Most people have no idea where their food comes from or how it’s grown. In Edinburg, there stands a family-owned and -operated farm that believes knowing where your food comes from is a comfort that all consumers are entitled to. According to its website, Nature’s Heartland Farm works to grow fresh, organic produce, allowing its customers to pinpoint precisely where their groceries are produced.
Founded in 2003 by the Hernández family, they run the 9.4-acre farm with no extra external help. Nature’s Heartland Farm solely relies on the communities’ support, farmers’ market sales, and the Community-Supported Agriculture (CSA) program, a food system that connects the producer to the consumers more closely.
Civia Hernández, daughter of Miguel and Maria Hernández, explained her father grew up farming and always grew produce for the family. But, when Miguel was introduced to the CSA program by a family friend, he felt inspired to bring the community together and teach people about eating healthy.
“Our main goal is to provide the community with a healthy supply of vegetables that are in season and at a lower cost,” Civia said. “One of the things we’ve noticed is when shopping at a grocery store, the prices of organic and natural foods are higher than commercial items. We want to provide a product that is affordable to everyone.”
Customers can purchase products under $5, such as orange carrots, red beets, yellow onion, salad tomatoes, rainbow chard, green kale, Brussels sprouts, leeks, celery, chicken and duck eggs in person at the farm. They can also find produce at the McAllen and Harlingen Farmers Market and through the CSA program for $101 for the year they can order online and pick up curbside. All produce is grown without the use of chemicals or pesticides.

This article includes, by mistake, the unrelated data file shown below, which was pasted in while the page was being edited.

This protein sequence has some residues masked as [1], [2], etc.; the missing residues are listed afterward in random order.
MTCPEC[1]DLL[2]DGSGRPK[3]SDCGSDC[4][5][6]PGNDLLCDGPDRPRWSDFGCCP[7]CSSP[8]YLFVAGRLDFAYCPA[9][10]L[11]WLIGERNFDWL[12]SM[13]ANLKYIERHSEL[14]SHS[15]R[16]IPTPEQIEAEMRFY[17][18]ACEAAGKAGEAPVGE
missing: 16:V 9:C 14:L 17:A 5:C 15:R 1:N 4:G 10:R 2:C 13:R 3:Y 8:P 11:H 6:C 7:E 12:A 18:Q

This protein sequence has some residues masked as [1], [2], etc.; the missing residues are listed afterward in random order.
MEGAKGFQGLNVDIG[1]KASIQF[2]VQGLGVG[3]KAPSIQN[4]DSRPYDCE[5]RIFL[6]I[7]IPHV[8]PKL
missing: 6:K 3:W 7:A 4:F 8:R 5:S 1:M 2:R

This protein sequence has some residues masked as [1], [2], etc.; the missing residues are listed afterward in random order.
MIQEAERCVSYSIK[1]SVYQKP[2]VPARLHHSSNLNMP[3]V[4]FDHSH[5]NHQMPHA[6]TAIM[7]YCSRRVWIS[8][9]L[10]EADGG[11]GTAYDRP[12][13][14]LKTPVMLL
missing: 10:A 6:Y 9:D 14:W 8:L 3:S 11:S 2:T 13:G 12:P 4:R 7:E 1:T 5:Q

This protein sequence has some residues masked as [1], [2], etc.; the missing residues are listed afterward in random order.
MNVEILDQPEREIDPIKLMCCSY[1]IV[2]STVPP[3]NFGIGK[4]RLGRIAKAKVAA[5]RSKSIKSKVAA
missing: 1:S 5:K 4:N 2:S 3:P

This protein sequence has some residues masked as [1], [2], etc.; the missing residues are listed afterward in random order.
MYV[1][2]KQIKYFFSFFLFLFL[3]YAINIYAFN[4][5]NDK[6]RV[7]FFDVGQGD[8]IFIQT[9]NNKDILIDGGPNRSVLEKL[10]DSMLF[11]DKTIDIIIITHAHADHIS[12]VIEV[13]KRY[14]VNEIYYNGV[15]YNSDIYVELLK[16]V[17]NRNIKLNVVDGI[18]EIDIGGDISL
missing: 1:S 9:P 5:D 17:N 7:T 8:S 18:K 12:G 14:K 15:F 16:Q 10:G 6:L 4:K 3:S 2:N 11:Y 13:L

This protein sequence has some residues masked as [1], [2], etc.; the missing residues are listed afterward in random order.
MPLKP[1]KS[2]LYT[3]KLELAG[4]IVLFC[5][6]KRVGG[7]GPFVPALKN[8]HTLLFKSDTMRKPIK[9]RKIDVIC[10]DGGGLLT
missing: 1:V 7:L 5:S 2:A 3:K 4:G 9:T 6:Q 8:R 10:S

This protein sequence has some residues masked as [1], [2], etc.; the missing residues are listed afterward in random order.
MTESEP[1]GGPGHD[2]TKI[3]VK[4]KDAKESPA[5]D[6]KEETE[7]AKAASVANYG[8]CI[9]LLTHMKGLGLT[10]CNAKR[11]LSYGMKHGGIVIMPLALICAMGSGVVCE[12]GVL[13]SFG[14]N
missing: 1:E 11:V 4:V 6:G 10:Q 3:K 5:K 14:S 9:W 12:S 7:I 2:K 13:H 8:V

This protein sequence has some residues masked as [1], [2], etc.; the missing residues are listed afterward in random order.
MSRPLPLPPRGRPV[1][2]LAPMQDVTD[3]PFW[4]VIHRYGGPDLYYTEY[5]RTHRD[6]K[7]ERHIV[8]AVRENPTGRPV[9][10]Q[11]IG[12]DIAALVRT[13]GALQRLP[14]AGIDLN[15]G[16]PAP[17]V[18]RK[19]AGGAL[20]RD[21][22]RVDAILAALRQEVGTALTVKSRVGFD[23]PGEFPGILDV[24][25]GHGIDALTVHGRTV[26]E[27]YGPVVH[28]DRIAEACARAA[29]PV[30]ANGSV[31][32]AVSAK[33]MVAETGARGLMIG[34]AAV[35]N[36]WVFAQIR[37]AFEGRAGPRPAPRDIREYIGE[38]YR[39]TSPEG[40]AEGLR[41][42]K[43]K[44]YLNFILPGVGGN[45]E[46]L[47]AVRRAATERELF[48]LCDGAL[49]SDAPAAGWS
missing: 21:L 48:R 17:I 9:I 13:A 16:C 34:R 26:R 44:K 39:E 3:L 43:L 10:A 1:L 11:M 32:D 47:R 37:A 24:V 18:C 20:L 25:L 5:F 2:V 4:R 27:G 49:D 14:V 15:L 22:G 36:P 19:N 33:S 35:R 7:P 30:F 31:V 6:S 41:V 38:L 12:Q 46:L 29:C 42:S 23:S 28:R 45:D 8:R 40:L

Currently, the Hernández family has about 30 different varieties of vegetables growing on their farm. During the winter season, a peak growing time in the RGV, the farm has about 100 different types of produce growing at one time.
“There are so many advantages to shopping locally. (The produce) is fresher than at a big chain grocery store, and you’re building a relationship with the farmer,” Civia said. “I know almost all of our customers and have conversations with them. That’s one of the biggest perks of going to a farmers market because you’re able to interact with people. I would say our customers also like that aspect of having a connection with us.”
When COVID-19 caused local farmers’ markets to close for nearly a year, Nature’s Heartland could no longer connect with their customers in person. Civia explained their online shop was a saving grace when it came to running their business during the pandemic.
Nature’s Heartland’s website was created in December 2019 as a promotional tool but did not launch with the online shop feature. Customers were able to purchase products online and pick them up using curbside at the farm.
“I created our website in December 2019 to promote the farm,” Civia said. “We didn’t have the online shop yet, but when the stores started closing down, I quickly added the shop online feature, and we had a great result. That was our main source of income. It was life-saving.”
Nature’s Heartland sells its products via its online shop, CSA membership program, and local farmers’ markets. Civia said she and her family look forward to continuing to help the community live healthier lifestyles.
“I have people tell me how they don’t get sick very often and how before they started buying vegetables from us, they used to go to the doctor quite a lot,” Civia said. “And they would get prescribed medication for things. And now they’re like, ‘No, I don’t get sick as much. I go for my checkup, and the doctor says I’m perfectly healthy.’ So we love to hear those stories about our customers and how buying locally and buying naturally grown vegetables from us has helped them in their life.”
The farm’s future plans consist of cooking up YouTube videos showcasing a wide variety of recipes. One can find videos of Chef Marcel, a chef and instructor at McAllen Culinary Academy, walking viewers through various recipes that include vegetables from Nature’s Heartland. Civia said she hopes they can continue collaborating with local Valley chefs for their customers to learn more about healthy eating.